Tofino officially adopted a policy that had been brewing for nearly two years last week, but they likely won’t be popping the champagne.
The town’s municipal council approved the final draft of a municipal alcohol policy on Jan. 12.
In a presentation to council, the district’s manager of corporate services Elyse Goatcher Bergmann explained that the new policy is specific to public events and leaves the door open for further policies around alcohol in other aspects of community.
The policy was first raised by Coun. Tom Stere in 2019 and came in the wake of a presentation to council from then Central Vancouver Island Medical Health Officer Dr. Paul Hasselback.
Consultations with public health officials and Tofino residents, including a public survey, took place throughout 2020.
“We got a lot of great responses that informed the content of the policy and how we’ll be rolling it out from here,” Goatcher-Bergmann said.
Under the new policy, all public events serving alcohol on municipally owned property will require approval from council and approval will automatically be denied to any events being held at public parks, docks or trails.
“Public parks are intentionally set aside as inclusive community spaces. Public parks should not be designated for exclusive, adult-only uses such as those that serve alcohol,” the policy reads.
It adds that alcohol on docks and trails presents a “significant safety concern for participants and first responders.”
The policy also prohibits alcohol at community events targeting families, like Family Day, Canada Day and parades.
“The provision of alcohol does not add significantly to the atmosphere or quality of events that intentionally target the inclusion of families and children, and may jeopardize the overall appeal to a multi-generational audience,” it reads.
Organizers of events must be clear in their marketing materials that alcohol will be present.
“Sober individuals, people with children and people with substance use issues should be aware if the event intends to serve alcohol so that informed choices can be made,” the policy reads.
Events must also provide a security plan as well as options for safe transportation, like an event shuttle or volunteer designated driver program.
“Event organizers have a duty of care to event attendees, and are legally responsible for ensuring that attendees do not drive while intoxicated and that potentially intoxicated persons arrive home safely,” the policy reads.
The policy mandates that events must include a separate area for non-alcoholic drinks that cannot be combined with a bar, “so that guests do not have to stand in the same line-up for alcohol to receive a nonalcoholic drink” and prohibits any announcement or signal indicating ‘last call’ when the bar is closing.
“Announcing a “Last Call” can encourage binge-drinking at the end of the event, resulting in high blood alcohol levels that may peak after the event and lead to impaired driving and other issues,” it reads.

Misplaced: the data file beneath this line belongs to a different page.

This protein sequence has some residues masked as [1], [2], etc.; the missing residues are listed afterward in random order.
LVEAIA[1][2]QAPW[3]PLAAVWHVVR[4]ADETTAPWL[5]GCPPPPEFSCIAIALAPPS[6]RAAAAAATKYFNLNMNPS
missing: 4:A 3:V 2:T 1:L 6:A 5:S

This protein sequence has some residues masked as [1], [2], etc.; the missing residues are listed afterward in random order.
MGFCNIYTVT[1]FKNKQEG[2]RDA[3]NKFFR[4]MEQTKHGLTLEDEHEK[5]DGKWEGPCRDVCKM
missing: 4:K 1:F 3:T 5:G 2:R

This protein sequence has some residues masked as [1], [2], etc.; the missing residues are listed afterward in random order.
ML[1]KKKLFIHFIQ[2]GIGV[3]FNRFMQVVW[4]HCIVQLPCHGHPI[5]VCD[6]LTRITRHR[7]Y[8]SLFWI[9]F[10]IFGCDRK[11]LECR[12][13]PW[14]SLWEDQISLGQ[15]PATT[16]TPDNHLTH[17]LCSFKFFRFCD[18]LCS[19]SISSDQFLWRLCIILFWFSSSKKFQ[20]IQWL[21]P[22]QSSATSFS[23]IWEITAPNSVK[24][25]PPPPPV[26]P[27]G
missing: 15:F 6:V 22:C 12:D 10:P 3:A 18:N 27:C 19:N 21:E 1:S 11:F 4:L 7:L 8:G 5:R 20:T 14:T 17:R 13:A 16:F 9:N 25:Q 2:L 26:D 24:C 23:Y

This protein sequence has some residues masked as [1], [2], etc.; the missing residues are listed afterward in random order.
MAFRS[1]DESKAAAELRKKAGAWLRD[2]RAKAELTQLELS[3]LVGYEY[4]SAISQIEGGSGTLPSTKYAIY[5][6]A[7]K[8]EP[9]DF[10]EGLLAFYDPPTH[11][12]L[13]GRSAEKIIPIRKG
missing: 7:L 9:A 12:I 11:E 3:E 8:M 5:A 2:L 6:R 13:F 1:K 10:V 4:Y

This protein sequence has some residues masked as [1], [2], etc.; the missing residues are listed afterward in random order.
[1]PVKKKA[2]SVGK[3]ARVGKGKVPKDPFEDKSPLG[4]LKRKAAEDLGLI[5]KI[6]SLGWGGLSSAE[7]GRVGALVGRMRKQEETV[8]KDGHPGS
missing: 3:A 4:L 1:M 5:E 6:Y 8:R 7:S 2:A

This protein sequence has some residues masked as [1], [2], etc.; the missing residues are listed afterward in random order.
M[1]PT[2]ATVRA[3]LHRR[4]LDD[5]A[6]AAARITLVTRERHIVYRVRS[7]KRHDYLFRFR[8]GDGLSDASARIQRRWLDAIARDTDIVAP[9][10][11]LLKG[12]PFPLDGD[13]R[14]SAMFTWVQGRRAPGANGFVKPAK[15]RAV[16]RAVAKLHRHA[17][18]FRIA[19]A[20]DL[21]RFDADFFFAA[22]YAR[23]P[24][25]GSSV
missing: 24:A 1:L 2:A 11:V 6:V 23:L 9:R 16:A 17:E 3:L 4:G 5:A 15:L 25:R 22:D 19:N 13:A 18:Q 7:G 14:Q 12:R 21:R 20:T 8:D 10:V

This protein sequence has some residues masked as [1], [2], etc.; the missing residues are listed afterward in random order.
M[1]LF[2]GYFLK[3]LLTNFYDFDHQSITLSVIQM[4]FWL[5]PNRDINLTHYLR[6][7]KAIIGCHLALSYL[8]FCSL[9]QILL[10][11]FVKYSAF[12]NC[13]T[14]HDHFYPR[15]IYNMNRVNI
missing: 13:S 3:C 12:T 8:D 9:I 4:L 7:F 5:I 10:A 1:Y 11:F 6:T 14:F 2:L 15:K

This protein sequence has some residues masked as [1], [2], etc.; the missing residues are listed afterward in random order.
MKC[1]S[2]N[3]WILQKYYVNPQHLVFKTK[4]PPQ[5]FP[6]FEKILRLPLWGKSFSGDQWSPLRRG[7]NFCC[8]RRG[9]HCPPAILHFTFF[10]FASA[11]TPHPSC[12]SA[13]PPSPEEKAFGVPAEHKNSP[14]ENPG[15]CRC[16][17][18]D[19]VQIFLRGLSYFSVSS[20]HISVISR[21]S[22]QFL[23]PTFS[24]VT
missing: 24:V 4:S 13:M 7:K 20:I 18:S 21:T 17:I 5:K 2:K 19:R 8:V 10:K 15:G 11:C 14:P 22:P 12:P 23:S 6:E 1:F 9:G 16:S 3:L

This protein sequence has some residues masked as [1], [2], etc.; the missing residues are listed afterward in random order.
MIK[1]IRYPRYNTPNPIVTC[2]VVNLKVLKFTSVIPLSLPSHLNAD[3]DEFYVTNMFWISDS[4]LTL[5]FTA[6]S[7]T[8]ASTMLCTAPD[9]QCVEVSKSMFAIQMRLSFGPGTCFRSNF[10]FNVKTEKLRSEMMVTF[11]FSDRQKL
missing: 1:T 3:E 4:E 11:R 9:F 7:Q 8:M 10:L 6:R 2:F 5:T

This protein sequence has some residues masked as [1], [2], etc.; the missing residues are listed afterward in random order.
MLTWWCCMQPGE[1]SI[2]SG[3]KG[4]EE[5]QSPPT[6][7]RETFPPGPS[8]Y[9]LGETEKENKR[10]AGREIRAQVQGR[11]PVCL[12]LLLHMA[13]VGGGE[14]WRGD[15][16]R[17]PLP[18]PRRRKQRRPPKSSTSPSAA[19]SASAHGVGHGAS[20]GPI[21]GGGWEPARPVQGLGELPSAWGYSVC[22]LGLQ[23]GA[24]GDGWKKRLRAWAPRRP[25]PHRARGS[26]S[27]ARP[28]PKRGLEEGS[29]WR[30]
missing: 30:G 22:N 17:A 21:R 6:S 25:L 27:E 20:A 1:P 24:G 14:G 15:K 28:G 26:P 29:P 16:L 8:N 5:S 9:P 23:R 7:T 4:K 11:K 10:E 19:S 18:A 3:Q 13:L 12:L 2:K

The policy, which was unanimously approved by council, will be up for review in 2023.
Coun. Stere thanked district staff “for a policy that fully embraces the intent and direction that council gave for the creation of this municipal alcohol policy” and said he “very much supported” adopting it.
“The intent was to recognize and reduce the potential harms associated with the service of alcohol at municipal events on public property and you fully embraced those intents,” he said. “I also feel that it further provides a framework to look at the issues related to alcohol consumption and availability in the community and serve as a directional guide in the decisions that we sometimes have to make on this issue.”
He added that the new policy will help guide regional discussions around alcohol, which he called “a very significant public and social health issue in our communities and our broader region.”
Prior to landing on council’s desk for final approval, a draft policy was reviewed by Central Island Medical Health Officer Dr. Sandra Allison who responded in a letter commending Tofino “for taking the initiative to create policy solutions for the well-documented community and individual harms of alcohol use in our communities.”
“I appreciate that the purpose and scope of the draft policy are to prevent harms related to public consumption at events which may disengage families or other community members and impact community inclusivity,” she wrote. “I agree strongly that these community activities are opportunities to support more healthy social behaviours, rather than alcohol consumption.”
Dr. Allison suggested though that the district may not have gone far enough to curb alcohol access and wrote that council should pursue further restrictions through land use bylaws, business licensing and alcohol pricing while also limiting advertising and promoting healthy alternatives.
“The municipal authority includes the ability to limit liquor outlets, outlet operation hours, and pricing schemes, in collaboration with operators,” she wrote. “Going further in the policy to limit liquor outlets and operation hours, to limit the harms related to excess alcohol availability is within the authority of the municipal leadership and in the spirit of good municipal alcohol policy.”
She recommended that Tofino’s new policy specifically be labelled for events to allow room for future alcohol policies that address other aspects of the community and suggested she is keen to work with Tofino towards more robust restrictions.
“I am committed to working with you to decrease the harms related to alcohol use in your community. I would be very happy to discuss an enhanced policy which would more fully address the concerns we have around alcohol use in our communities, but what you have drawn up is a great start,” she wrote.
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